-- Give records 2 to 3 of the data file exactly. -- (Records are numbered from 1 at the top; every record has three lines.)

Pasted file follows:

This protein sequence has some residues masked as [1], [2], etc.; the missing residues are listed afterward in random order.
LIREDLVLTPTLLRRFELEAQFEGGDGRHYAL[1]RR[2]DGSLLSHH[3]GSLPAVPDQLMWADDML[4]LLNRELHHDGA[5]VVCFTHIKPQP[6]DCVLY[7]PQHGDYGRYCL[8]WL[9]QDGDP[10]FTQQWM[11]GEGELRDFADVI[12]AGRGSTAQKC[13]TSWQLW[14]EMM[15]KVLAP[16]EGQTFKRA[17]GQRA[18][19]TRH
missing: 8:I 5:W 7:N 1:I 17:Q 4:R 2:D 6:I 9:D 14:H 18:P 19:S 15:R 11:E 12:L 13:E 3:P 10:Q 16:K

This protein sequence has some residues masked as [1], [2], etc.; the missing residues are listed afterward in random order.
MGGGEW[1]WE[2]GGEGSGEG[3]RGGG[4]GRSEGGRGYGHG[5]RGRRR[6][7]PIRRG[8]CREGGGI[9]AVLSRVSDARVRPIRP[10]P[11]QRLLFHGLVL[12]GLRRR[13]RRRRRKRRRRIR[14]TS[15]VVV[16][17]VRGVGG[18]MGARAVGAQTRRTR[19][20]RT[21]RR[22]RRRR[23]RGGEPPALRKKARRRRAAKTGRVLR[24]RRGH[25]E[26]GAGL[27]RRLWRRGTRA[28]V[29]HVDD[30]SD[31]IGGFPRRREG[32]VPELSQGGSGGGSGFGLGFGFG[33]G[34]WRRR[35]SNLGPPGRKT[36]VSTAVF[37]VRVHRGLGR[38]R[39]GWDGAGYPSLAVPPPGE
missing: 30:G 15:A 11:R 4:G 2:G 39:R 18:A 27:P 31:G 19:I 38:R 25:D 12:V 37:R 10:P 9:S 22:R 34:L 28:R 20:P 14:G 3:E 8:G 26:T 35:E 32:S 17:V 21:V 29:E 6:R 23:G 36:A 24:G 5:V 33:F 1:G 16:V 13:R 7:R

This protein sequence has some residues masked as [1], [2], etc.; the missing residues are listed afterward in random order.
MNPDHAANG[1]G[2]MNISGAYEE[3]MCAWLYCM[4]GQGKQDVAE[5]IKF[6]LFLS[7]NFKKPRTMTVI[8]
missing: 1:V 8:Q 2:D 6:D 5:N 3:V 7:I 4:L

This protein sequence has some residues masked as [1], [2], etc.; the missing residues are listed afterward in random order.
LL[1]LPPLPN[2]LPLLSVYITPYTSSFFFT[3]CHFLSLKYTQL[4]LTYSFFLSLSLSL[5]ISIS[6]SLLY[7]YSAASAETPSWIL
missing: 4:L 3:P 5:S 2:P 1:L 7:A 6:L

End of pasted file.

This protein sequence has some residues masked as [1], [2], etc.; the missing residues are listed afterward in random order.
MGGGEW[1]WE[2]GGEGSGEG[3]RGGG[4]GRSEGGRGYGHG[5]RGRRR[6][7]PIRRG[8]CREGGGI[9]AVLSRVSDARVRPIRP[10]P[11]QRLLFHGLVL[12]GLRRR[13]RRRRRKRRRRIR[14]TS[15]VVV[16][17]VRGVGG[18]MGARAVGAQTRRTR[19][20]RT[21]RR[22]RRRR[23]RGGEPPALRKKARRRRAAKTGRVLR[24]RRGH[25]E[26]GAGL[27]RRLWRRGTRA[28]V[29]HVDD[30]SD[31]IGGFPRRREG[32]VPELSQGGSGGGSGFGLGFGFG[33]G[34]WRRR[35]SNLGPPGRKT[36]VSTAVF[37]VRVHRGLGR[38]R[39]GWDGAGYPSLAVPPPGE
missing: 30:G 15:A 11:R 4:G 2:G 39:R 18:A 27:P 31:G 19:I 38:R 25:D 12:V 37:R 10:P 9:S 22:R 34:L 28:R 20:P 14:G 3:E 8:G 26:T 35:E 32:S 17:V 21:V 29:E 6:R 23:G 36:A 24:G 5:V 33:F 1:G 16:V 13:R 7:R

This protein sequence has some residues masked as [1], [2], etc.; the missing residues are listed afterward in random order.
MNPDHAANG[1]G[2]MNISGAYEE[3]MCAWLYCM[4]GQGKQDVAE[5]IKF[6]LFLS[7]NFKKPRTMTVI[8]
missing: 1:V 8:Q 2:D 6:D 5:N 3:V 7:I 4:L